the secret world.jpgThe trajectory of an MMO is made more difficult by the fact that investors often still expect to see the same types of success signs as they would expect in a commercial game. How will the team handle that communication challenge from a business standpoint and from a player standpoint, so that everyone understands the nature of a live operation that is a work in progress?

"I think most of our players are very aware of the nature of MMOs as constant works in progress. They definitely have a lot of patience and that's reflected in our user scores, which are consistently high," Tornquist notes. "The players, in general, are happy with the game, and they're happy with what we're doing on an ongoing basis to make The Secret World an even better and more engaging experience."

Tornquist says the game's existing community has been incredibly patient and a willingness to invest in the process. "From a business standpoint, we would of course have liked to see The Secret World perform better right from the start. Our slow launch has definitely had an impact on the team and on Funcom," he says. "At this point, however, we're also seeing a commitment from everyone in the company to give the team the time and the investment they need in order to reach a wider audience, and to keep our existing subscribers happy and engaged with constant content updates and new features."

The game's Metacritic score was lower than the team hoped for, Tornquist admits. "Being different can sometimes be a big disadvantage, particularly when the threshold for losing patience with a game is low," he says. "We don't blame the reviews, of course. It's obvious that The Secret World is quite divisive, and it's also obvious that we could have done more to ease players into the reasonably complex mechanics in a smoother and more user-friendly way."

Tornquist says he has a hard time understanding why the game has been so divisive. "If you read most The Secret World reviews you'll see that nearly every critic found a lot to like and love, but for various reasons the scores would sometimes end up somewhere between 60 and 80, which naturally affected our Metacritic average," he says. "Curiously, we also have a lot of reviews in the 80s and 90s -- and even a couple below 60 -- which boggles the mind. That one game can be so many things to different people, from the 'best game ever' to a 'great disappointment', it's almost incomprehensible."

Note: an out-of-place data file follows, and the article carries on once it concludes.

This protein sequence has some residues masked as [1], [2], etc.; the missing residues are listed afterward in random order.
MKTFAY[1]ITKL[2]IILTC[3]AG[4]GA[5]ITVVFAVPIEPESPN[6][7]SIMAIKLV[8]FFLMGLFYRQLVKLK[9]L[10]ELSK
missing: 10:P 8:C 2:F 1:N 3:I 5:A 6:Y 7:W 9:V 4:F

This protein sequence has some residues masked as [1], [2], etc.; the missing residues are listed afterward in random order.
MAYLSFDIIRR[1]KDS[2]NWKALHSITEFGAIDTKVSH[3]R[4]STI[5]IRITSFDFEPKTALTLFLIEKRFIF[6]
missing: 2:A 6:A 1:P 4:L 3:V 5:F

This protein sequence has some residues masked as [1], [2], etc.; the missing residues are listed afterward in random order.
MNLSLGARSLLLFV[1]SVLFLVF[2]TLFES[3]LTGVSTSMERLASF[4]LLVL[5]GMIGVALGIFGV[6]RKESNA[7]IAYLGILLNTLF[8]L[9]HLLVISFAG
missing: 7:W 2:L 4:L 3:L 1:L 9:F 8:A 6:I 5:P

Given that kind of polarity, and the clear challenge reviewers seem to have with achieving consensus about a long-term game, maybe there's something to be said about the idea of re-reviewing MMOs into the launch window. Bylos thinks it might be a good idea: "Three or four months down the line... you'll often see where the game is heading, whether the developers are working hard to evolve the game, add content, and take action where needed, or whether the game is being left to rot and die," he says, citing the over ten-year lifespan of Funcom's own Anarchy Online as evidence that these games can have incredible variety over time.

So could Metacritic scores potentially be destructive to online games, since the game's condition at launch can be hard to judge and have such little relationship to the long-term nature of the product? "I wouldn’t say that it is destructive, but it is very much an influence on window shoppers," says Bylos.

"The fans know what the game is about, they have read up on the features and most of them had the opportunity to try it in beta. But there are hundreds of thousands of people who will be looking for a game to play, see something about The Secret World, be intrigued by the premise, but then will dismiss it on the basis of a low Metacritic score," he says. "Steam does everyone the favor of posting the score right next to the game in the store."

But it's "not fair" to blame Metacritic, Bylos continues. "The reality is that the game had mixed reviews and as such is indicative that the game is divisive," he says. "There is plenty to be learned from reading and watching professional reviews and taking away points of the game that could be improved."